It’s not new news that Tartine has grown wildly beyond the walls of its original 18th Street bakery, where devotees still line up for morning buns and bread each day. However, the rising star of the brand has reached a new height with the announcement that chef-owners Elisabeth Prueitt and Chad Roberston will open a food hall in the busy International Terminal of San Francisco International Airport, with the help of star chefs Gabriela Cámara of Cala and Pim Techamuanvivit of Kin Khao.
Slated for summer of 2018, the Manufactory-esque operation will occupy more than 3,200 square feet near boarding area A, with quick-service dining experiences from the chefs, grab-and-go options, a full bar, coffee, and a pantry of Bay Area products for purchase.
The specter of “airport food”
The main concern for the team was making sure that their offerings didn’t fall into the category of “airport food,” that dreary realm of warmed-over sandwiches and greasy fast food. This is San Francisco, after all, and is the first and last impression for a bevy of international travelers expecting world-class food.
“The Manufactory is becoming our collaboration brand,” says Chris Jordan, Tartine COO and the driving force behind Tartine’s Coffee Manufactory brand. That already includes a second Tartine Manufactory destined for Los Angeles, which includes a collaboration with master pizzaiolo Chris Bianco (Phoenix’s Pizzeria Bianco).
For SFO, pulling in Cámara and Techamuanvivit made the project easier, says Jordan. “It’s actually one of the easiest [projects] I’ve done, since we are all excited to learn from each other. We’re all competitive and want to get it done right, trying to prove a model that will serve our customers better.”
Jordan says that SSP America, the operator of food and beverage at SFO and other major airports and partner in the endeavor, gave the chefs full control of the menus and oversight of the food, including training of airport employees and design influence of the space.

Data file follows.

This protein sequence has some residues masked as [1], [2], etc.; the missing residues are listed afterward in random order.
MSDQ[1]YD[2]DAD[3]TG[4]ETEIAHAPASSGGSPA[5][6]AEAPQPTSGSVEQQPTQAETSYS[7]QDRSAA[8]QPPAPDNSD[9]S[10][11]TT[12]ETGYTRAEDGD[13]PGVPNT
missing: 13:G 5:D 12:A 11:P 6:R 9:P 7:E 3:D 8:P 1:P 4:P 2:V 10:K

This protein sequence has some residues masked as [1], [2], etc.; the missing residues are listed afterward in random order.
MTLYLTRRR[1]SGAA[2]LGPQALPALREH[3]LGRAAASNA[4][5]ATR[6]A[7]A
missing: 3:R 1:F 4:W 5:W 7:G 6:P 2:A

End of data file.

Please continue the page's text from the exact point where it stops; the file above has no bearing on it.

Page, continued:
In order to control the quality of their products, the chefs will use Tartine Manufactory’s Mission commissary as ground zero for production, ferrying fresh products to the airport multiple times each day.
“This is not us licensing our names out — this is us cooking and serving the food,” Techamuanvivit told Eater SF.
“We’re obsessed with quality, that’s a common thread,” adds Cámara. “But the obsession with quality control needs to be tasted in every bite at the airport.”
Why they’re venturing into the realm of airport fare
“We have a lot of things going on, including travel,” said Jordan. “We all think that food and coffee should be in airports but with the right partners.”
The chefs are all frequent travelers, with discerning tastes. “We all travel a lot and we all agree that we wish there was something really good at the airport that we could eat. There is not much going on at the airport,” said Techamuanvivit.
“This is both exciting and terrifying, because I have always thought of airport food as terrible food,” said Cámara. “I’m excited to change that notion and I think the way that our life is going it’s obvious that people are spending a lot in airports.“
It’s also a new challenge for the foursome, who’ve never expanded in this capacity before. “Kin Khao is casual but it’s still full-service,” said Techamuanvivit. “We’ve never done anything fast-casual, or even takeout, so for us it’s an interesting, challenging puzzle to solve. “
And, the partnership between the three entities is a unique one. “If I were to be approached by a company to go it alone at the airport I would very quickly say no, I’d feel at a huge disadvantage to go into something we know so little about,” admits Techamuanvivit. “But because we are doing it with Liz, Chad, and Gabriela, I know they’re not going to do something to compromise quality.”
What Travelers Can Expect to Eat
Though the menus are still in development, here are few things that one might expect to find at the Food Hall:
Much like lunch at the Mission original, simple soups, salads, and warm sandwiches using Tartine bread will star on the menu at Tartine’s full-service restaurant. A pastry counter filled with Tartine Bakery goods will include morning buns, seasonal tarts, and other items, with a Coffee Manufactory bar serving drip, espresso drinks, and bags of beans to go.
Cámara says “I am thinking lots of things with fresh masa.” That could include fried quesadillas with fillings inspired by street stands in Mexico City, alongside options like seasonal salads, breakfast tortas, and tacos in the style of Tacos Cala (the taco extension of Cámara’s Cala). “I can’t have a fish-driven menu because I want it to be more accessible,” said Cámara. “But, I’m looking forward to making good airport food, as absurd as that sounds.”
Rice bowls, noodles, grilled meats, and salads will channel the style of Techamuanvivit’s native Thai cuisine, while taking the inherently transient nature of airport food into account. “It’s going to be different food than what we serve at Kin Khao,” emphasized Techamuanvivit. “The reason we don’t do takeout [at Kin Khao] is because much of our food isn’t great when you wait a while to eat it; a lot of textures and sauces that won’t be as good as if we put it in front of you on the table.” There’ll also be Thai ingredients and cookware available for purchase.
Stay tuned for more details on when traveller might find themselves eating at Manufactory Food Hall; in the meantime, make due with SFO’s other dining options, which can be found in Eater SF’s SFO Guide.